Gilles Duceppe Announces: “The Party That will Determine the Fate of Stephen Harper is the Bloc Quebecois”

Julian Wolfe
February 27th, 2011

Gilles Duceppe, leader of the Bloc Quebecois, went into Harper’s track record and made the case for Quebec separation at his first visit to Dawson College in Montreal Quebec.

“It’s more obvious than has before that Quebec has no place in Canada.”
Gilles Duceppe, Leader of the Bloc Quebecois

While attacking Prime Minister Stephen Harper for wanting to scrap gun control, aid the oil industry and misspend more money, Duceppe made the pitch that separation is a “win-win situation” for Quebec and Canada and that “all the provinces are committed to [keeping] the six million dollars in their pockets.”
Duceppe clarified that Quebec wasn’t part of the Canadian constitution and that the “50% + 1” approval that is needed in the Quebec National Assembly exists. He also said that he wants to mimic the European Union.

“I’m not against Anglophones.”
Gilles Duceppe, Leader of the Bloc Quebecois

Duceppe announced that French would be the national language of a newly sovereign Quebec. This statement isn’t reassuring for the Anglophone crowd that he is trying to convince. With Bill 101 dictating how everything in Quebec is conducted, Anglophones already know what it is like to be the Francophone minority in Canada: discriminated in the workplace, left with little to no representation, and assimilated into French culture. While Duceppe claimed that Anglo-Quebecers would have “the same rights as before,” he completely opposed the concept of having a multicultural society.
After announcing a platform that would encompass Quebec separation, Duceppe concluded, “The party that will determine the fate of Stephen Harper is the Bloc Quebecois,” and “If Quebec [was] taken out of the picture, the rest of the country is Conservative.”

“The party that will determine the fate of Stephen Harper is the Bloc Quebecois.”
Gilles Duceppe, Leader of the Bloc Quebecois

Canada, nor Quebec, will gain from splitting up the opposition more than it already is. The Conservatives won their ridings by a narrow margin and exploited a Liberal/NDP/Bloc Quebecois vote split. Situations where Conservative candidates got 34%, Liberal opponents got 27-32%, NDP rivals got 18-27%, and the rest of the vote to minor parties mounted Conservative victory.


If the Liberal and NDP votes in a riding were merged, the candidate would have an 11-25% lead over the Conservative candidate.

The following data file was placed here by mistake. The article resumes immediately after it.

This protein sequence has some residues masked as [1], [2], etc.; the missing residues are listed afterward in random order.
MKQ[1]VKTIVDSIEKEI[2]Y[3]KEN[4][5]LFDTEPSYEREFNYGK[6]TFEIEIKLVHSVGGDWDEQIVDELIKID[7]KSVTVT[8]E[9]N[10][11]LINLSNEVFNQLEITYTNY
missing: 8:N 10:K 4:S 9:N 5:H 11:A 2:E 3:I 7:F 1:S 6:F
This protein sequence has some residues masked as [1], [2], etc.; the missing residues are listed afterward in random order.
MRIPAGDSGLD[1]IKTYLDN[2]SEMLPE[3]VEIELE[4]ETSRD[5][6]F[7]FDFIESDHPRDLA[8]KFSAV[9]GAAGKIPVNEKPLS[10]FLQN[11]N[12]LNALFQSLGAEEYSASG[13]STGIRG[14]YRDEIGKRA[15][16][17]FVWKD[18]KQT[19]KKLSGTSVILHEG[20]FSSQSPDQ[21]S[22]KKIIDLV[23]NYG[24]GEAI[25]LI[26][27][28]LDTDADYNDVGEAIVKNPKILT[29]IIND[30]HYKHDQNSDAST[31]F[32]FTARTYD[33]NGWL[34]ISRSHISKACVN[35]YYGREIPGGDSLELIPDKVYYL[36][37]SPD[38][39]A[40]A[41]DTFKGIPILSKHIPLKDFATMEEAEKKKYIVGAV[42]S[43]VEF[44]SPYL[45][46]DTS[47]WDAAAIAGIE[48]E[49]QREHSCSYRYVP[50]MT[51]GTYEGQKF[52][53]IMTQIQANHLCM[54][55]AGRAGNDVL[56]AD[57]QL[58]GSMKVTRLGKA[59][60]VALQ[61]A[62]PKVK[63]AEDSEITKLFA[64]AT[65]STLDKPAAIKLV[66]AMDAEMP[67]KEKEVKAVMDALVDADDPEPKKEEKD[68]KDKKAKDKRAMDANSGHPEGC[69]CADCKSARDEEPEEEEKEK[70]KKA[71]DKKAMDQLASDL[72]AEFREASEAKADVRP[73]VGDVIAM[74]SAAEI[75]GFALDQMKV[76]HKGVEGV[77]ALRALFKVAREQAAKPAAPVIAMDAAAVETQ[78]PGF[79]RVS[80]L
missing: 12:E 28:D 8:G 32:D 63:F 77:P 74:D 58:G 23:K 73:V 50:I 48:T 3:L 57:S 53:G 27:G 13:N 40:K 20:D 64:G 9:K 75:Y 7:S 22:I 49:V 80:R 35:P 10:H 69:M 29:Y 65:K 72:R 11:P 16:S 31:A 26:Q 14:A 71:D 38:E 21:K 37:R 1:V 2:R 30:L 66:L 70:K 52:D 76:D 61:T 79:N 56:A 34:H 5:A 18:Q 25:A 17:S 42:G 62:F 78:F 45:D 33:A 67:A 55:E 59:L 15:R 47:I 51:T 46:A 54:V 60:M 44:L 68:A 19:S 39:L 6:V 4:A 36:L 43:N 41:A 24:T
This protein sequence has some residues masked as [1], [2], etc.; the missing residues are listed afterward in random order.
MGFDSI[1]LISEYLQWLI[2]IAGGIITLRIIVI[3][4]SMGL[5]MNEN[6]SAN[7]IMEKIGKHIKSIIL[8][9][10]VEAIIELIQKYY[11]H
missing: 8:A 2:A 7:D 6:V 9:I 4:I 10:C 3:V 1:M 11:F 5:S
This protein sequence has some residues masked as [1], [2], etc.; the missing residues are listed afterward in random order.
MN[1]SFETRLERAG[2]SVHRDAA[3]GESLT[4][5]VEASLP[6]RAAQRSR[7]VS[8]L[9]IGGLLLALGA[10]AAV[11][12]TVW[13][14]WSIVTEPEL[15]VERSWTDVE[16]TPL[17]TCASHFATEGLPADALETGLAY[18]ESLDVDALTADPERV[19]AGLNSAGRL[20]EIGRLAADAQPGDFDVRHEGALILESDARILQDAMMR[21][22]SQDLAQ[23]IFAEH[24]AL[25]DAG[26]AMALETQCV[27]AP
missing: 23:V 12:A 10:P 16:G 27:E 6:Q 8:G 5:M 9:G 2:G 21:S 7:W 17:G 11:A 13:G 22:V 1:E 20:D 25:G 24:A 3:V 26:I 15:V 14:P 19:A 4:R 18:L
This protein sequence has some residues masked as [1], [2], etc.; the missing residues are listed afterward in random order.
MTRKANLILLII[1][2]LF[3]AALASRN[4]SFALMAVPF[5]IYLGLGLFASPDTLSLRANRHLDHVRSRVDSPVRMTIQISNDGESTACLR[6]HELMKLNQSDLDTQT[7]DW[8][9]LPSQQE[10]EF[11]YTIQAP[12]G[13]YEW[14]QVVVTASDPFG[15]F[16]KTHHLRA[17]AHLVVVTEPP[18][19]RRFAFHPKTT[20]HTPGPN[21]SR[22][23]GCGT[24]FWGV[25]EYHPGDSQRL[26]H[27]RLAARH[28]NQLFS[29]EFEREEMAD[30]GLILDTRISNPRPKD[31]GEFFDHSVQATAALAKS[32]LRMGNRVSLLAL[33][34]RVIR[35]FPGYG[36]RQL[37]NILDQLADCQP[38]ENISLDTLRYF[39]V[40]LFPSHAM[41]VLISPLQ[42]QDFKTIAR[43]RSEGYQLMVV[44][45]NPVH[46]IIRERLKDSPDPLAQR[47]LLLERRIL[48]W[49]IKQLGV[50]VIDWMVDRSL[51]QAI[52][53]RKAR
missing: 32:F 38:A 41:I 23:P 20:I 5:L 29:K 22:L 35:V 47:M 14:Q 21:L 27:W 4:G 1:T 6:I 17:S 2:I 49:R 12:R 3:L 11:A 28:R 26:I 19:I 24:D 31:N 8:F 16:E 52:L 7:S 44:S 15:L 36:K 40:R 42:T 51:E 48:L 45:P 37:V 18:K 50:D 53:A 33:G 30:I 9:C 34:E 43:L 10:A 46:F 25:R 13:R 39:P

Let’s not forget that 66% of the seats in the House of Commons belong to opposition MPs.

Out of the 75 seats that are up for grabs in Quebec, only 10 belong to Conservatives. If the 49 ridings that voted for the Bloc Quebecois in the last election voted Liberal, the new dynamic would see the Liberals within striking distance of a minority government, missing only 15 seats.
With the New Democrats looking desperately for ways to avoid a spring election, they prove to Canadians that they will only mimic what people scream to stay in power. The NDP won’t be able to form a government unless they capture every Liberal seat which would be impossible since the Liberals are a mature party. If people don’t want a Conservative government, the split in the opposition can only be minimized by voting Liberal.
With the media always touting the possibility of a Conservative majority, and propping up the Tories, the Bloc Quebecois are more desperate in building support for Quebec independence in an effort to save face, prove relevance, and protect their culture. Don’t forget that if Harper enacted the controversial policies that he stands for in this minority government, he wouldn’t last a day in the polls. So Harper waits and asks for a majority government, and Duceppe fears the impact on Quebec – and has every right to.
Harper doesn’t connect with Quebec for it is one of the most government subsidized and socialistic places in the world. Harper would replace all our social programs, from Medicare to Welfare, with powerful military, multi-billion dollar super prisons, and corporate tax cuts.
The provincial Parti Quebecois has destroyed the separatist movement with its never-ending rhetoric. But the biggest obstacle may be the Bloc Quebecois itself. While their ideal is to see an independent Quebec, they get their salaries and pensions from the Canadian taxpayer, which will effectively end when they are no longer Canadian. As Duceppe said, “We will do what suits our needs.”

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   Categories: BQ, Conservative, Election, Harper, Ignatieff, Layton, Liberal, NDP

On Monday, the longest campaign in modern history will come to a close and if current polls are any indication, Canada may be seeing a change in government after 9 years of Conservative rule under the leadership of Stephen Harper. Accountability was his calling card in 2006 and today, accountability may very well be one of the defining reasons for his departure.

In its length, in its cost and in its debate schedule, this election is unusual. The first and possibly only real debate of the campaign ended and here are the highlights of what happened.

Prime Minister Stephen Harper left Rideau Hall this morning with Governor General David Johnston’s approval to drop the writ and Canadians are now officially headed to the polls on October 19. For the first time since fixed election date legislation was brought in by the Conservative government, a fixed election date has been followed.

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